Then he said to Thomas, “Put your finger here and see my hands,
and bring your hand and put it into my side,
and do not be unbelieving, but believe.”
Thomas answered and said to him, “My Lord and my God!”
Jesus said to him, “Have you come to believe because you have seen me?
Blessed are those who have not seen and have believed.” (Jn 20: 27-29)
Whenever I think of this passage, I think of the Caravaggio painting that represents this moment. An aspect of the painting that I am especially drawn to is that Thomas’ own clothing mirrors the shape of Jesus’s wounded side. It suggests that as Thomas is looking at, and touching Jesus, he is also seeing some of his own wounded self in Jesus. Thomas and the other disciples have just gone through a traumatic experience in witnessing the arrest, torture, and death of Jesus. They also are wounded, not physically, but psychologically, as we can see from their being holed up in the upper room with a locked door.
When Jesus invites Thomas to touch, he invites him not only to see that Jesus really is resurrected and healed but also to see that healing is possible. Thomas sees that his Lord and his friend is healed. He also witnesses that wounds can be transformed. Like many human wounds, healing is more a matter of transformation than the elimination of all traces of history. The Resurrection is not about the obliteration of the past from memory, but rather about its transformation into something healed and even fruitful.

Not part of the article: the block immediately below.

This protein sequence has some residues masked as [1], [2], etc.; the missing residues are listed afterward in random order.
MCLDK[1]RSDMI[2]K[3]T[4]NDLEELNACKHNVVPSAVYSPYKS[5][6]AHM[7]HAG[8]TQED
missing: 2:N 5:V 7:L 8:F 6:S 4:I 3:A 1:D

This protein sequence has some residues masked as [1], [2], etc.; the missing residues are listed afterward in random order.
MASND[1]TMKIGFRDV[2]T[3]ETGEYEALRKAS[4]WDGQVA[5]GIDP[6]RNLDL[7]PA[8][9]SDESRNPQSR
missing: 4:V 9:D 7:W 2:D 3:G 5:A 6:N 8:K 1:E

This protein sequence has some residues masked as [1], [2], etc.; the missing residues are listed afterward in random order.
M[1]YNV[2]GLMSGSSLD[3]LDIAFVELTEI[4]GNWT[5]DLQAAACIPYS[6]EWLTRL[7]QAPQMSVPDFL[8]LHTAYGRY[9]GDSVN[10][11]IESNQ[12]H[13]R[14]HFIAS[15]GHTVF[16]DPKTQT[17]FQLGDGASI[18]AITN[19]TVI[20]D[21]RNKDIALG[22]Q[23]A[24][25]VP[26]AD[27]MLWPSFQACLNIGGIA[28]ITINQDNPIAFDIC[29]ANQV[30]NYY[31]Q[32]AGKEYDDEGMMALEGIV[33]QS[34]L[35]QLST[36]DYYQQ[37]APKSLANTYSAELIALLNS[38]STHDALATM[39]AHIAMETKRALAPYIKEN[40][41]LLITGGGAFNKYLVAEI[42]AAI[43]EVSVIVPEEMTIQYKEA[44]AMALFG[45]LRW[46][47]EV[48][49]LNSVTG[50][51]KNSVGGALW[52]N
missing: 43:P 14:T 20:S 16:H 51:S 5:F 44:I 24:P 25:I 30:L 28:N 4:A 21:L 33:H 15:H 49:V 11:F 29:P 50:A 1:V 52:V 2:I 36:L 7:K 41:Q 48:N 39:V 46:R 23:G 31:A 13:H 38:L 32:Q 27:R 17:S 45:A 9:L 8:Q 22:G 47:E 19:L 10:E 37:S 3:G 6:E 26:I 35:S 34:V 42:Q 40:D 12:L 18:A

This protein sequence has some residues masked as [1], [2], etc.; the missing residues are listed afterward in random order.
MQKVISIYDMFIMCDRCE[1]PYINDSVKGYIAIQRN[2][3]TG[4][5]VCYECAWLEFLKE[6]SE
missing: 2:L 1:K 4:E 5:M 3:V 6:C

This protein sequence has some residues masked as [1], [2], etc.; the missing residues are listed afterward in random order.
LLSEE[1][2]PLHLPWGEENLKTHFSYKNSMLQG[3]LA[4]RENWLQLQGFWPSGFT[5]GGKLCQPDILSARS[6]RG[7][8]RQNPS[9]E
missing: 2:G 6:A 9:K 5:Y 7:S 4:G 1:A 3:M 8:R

Several years ago, I was visiting a group of men with whom I lead study and spiritual sharing in prison. Among other comments that I had made is that Jesus’s hands look like our own hands: he carries the marks of having been wounded even into his own resurrected body so that we can remember and identify with both his woundedness and with his resurrection. We can see that he knew suffering and we can see that the suffering was transformed, in that visibility of his wounds.
Near the end of the session, one of the men sitting next to me, who is a talented artist, showed me a picture of a hand touching a pool of water, that was rippling out from the touch. The hand had a healed wound in the center. He kindly told me that this was a picture of my hand, and that my visits and sharing had a “ripple” effect in helping them also to think about their own healing and transformation.
John’s story about the encounter between Jesus and the other disciples, especially Thomas, reminds us that we are participants in a kind of “ripple effect” whereby the suffering and Resurrection of Jesus leads to our own smaller “resurrections” even in this life, and when we bring that experience into our own ministries, whatever those are, and deal kindly and compassionately with others, we pass on the faith and hope that also encourage others’ resurrection experiences. While we ourselves are not the Healer, our presence and our allowing our whole selves—gifts, wounds, and all—to be part of ministry opens up a space for faith and for hope to flourish.